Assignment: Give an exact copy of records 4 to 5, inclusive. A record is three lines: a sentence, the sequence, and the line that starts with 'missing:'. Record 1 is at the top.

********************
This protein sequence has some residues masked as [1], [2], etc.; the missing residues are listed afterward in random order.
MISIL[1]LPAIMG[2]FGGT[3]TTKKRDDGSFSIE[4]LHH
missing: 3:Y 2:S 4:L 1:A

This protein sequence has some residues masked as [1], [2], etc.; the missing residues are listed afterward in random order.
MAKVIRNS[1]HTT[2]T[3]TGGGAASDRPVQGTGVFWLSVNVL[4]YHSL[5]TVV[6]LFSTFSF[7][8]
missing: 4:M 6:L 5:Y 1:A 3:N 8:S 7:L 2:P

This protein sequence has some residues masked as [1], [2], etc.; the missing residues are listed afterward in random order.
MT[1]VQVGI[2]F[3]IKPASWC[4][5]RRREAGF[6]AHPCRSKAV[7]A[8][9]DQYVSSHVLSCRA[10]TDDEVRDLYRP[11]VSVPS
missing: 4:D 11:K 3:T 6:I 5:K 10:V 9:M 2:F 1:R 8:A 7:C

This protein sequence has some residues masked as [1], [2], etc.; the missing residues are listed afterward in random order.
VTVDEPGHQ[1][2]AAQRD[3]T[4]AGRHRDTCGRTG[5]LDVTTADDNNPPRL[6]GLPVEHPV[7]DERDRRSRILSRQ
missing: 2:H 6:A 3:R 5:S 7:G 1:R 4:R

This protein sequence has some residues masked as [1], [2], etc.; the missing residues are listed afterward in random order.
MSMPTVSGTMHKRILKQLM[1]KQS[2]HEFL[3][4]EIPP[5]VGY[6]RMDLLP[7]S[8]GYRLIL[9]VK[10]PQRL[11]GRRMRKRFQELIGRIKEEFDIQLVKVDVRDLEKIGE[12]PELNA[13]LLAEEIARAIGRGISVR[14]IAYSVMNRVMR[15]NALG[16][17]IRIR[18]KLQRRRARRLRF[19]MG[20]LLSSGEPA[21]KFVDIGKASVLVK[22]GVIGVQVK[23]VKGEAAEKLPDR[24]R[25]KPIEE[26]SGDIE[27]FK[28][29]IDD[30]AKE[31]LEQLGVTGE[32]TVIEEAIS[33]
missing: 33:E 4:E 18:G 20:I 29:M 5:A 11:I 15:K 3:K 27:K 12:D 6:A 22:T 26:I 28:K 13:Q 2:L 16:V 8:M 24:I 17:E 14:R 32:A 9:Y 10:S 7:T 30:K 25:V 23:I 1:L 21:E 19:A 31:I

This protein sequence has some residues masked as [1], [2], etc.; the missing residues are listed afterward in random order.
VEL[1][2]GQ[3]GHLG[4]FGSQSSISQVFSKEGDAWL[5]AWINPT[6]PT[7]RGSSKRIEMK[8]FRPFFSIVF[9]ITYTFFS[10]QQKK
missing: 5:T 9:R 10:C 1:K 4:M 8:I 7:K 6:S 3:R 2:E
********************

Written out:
This protein sequence has some residues masked as [1], [2], etc.; the missing residues are listed afterward in random order.
VTVDEPGHQ[1][2]AAQRD[3]T[4]AGRHRDTCGRTG[5]LDVTTADDNNPPRL[6]GLPVEHPV[7]DERDRRSRILSRQ
missing: 2:H 6:A 3:R 5:S 7:G 1:R 4:R

This protein sequence has some residues masked as [1], [2], etc.; the missing residues are listed afterward in random order.
MSMPTVSGTMHKRILKQLM[1]KQS[2]HEFL[3][4]EIPP[5]VGY[6]RMDLLP[7]S[8]GYRLIL[9]VK[10]PQRL[11]GRRMRKRFQELIGRIKEEFDIQLVKVDVRDLEKIGE[12]PELNA[13]LLAEEIARAIGRGISVR[14]IAYSVMNRVMR[15]NALG[16][17]IRIR[18]KLQRRRARRLRF[19]MG[20]LLSSGEPA[21]KFVDIGKASVLVK[22]GVIGVQVK[23]VKGEAAEKLPDR[24]R[25]KPIEE[26]SGDIE[27]FK[28][29]IDD[30]AKE[31]LEQLGVTGE[32]TVIEEAIS[33]
missing: 33:E 4:E 18:G 20:I 29:M 5:A 11:I 15:K 3:K 27:K 12:D 6:A 22:T 26:I 28:K 13:Q 2:L 16:V 8:M 24:I 17:E 14:R 32:A 9:Y 10:S 7:T 30:K 25:V 23:I 1:L 21:E 19:A 31:I